If you choose to fill the void in your life with a partner, you’ll usually end up repeating what you experienced in your childhood. In fact, you tend to choose partners who are similar to those you’ve already known. This is because the brain is comfortable with familiarity, even if it ends up being painful.

What happens is that the relationship doesn’t work. In fact, it becomes toxic. In effect, this lack of something that you’re feeling generates feelings of jealousy, possession, or dependence. This is because you’re trying to stop that feeling of “abandonment” from returning.

In addition, it’s possible that your partner will end up treating you badly or abandoning you, just as you experienced in the past. This isn’t magic or coincidence. It’s just that, when you develop a schema, it’s normal to go on and find another schema that “complements” the first one. And that’s why you end up saying “It’s always the same, I never have luck in love”.

Therefore, without even being aware of it, you’re repeating the situations of your childhood. This is because you’re motivated by a tremendous fear of being alone, of being abandoned. For every partner you find and every relationship that fails, the void inside you gets bigger. Furthermore, it feeds off the idea of abandonment and failure in love. So what are you failing at?

Walking without those emotional crutches

To answer the last question, you have to realize that using an emotional crutch isn’t the answer. It might work in the short term, but the problem will become a heavy burden further down the road.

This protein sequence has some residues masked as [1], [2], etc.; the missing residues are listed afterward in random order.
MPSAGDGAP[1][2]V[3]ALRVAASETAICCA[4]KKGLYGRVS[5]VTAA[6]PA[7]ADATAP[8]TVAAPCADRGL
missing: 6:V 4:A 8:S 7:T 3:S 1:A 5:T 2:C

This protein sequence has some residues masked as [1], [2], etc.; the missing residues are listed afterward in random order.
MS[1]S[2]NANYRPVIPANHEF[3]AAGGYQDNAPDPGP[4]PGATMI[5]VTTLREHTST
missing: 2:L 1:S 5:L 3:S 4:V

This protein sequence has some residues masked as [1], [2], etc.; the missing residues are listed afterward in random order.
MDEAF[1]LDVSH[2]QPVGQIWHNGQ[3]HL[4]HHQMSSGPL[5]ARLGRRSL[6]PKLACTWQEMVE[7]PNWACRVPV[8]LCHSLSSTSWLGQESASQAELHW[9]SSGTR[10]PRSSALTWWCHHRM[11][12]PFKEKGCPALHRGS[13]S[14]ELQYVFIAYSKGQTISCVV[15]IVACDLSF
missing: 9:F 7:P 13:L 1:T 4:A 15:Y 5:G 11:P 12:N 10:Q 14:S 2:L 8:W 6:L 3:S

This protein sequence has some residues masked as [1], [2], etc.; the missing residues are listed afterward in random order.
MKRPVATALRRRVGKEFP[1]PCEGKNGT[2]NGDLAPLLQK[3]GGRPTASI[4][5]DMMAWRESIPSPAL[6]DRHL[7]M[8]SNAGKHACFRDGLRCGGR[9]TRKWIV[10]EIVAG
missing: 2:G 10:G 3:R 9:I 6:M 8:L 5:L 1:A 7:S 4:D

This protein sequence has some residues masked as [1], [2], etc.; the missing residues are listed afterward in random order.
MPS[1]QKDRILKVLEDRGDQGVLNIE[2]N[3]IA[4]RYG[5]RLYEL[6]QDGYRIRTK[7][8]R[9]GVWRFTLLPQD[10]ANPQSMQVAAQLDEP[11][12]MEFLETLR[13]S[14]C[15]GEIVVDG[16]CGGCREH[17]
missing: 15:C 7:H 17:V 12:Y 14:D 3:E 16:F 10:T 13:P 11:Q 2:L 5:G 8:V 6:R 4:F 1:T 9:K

Using an emotional crutch might give you the false illusion that your self-esteem is improving and that everything will work out fine in the end. But this isn’t the case. Because before a relationship can work for you and the path of true love really runs smoothly, you first need to give that love you think you need from someone else to yourself.

Without a doubt, the key to freeing yourself from your emotional crutch is to realize that, while it’s true that, as a child, you needed the love of your parents, you’re now an adult and you need to be independent.

A woman looking pensive.

You grow when you learn to embrace yourself, feel good about yourself, and talk to your inner self. That’s why you should first make friends with solitude. Force yourself to be alone for a while. Make plans to do things alone, learn how to tolerate boredom or, indeed, any other emotions you come to experience.

You’ll have no dependencies, no deficiencies, no needs. Start a relationship because it completes you and because it’s easy, healthy, fun, and beautiful, not because you need it. This way, you’ll no longer need that emotional crutch. You’ll walk unaided and, furthermore, that void inside you will be filled with your own self-love.

All cited sources were thoroughly reviewed by our team to ensure their quality, reliability, currency, and validity. The bibliography of this article was considered reliable and of academic or scientific accuracy.

  • Riso, W. ¿Amar o depender? Cómo superar el apego afectivo y hacer del amor una experiencia plena y saludable. Editorial Planeta/Zenith

This text is provided for informational purposes only and does not replace consultation with a professional. If in doubt, consult your specialist.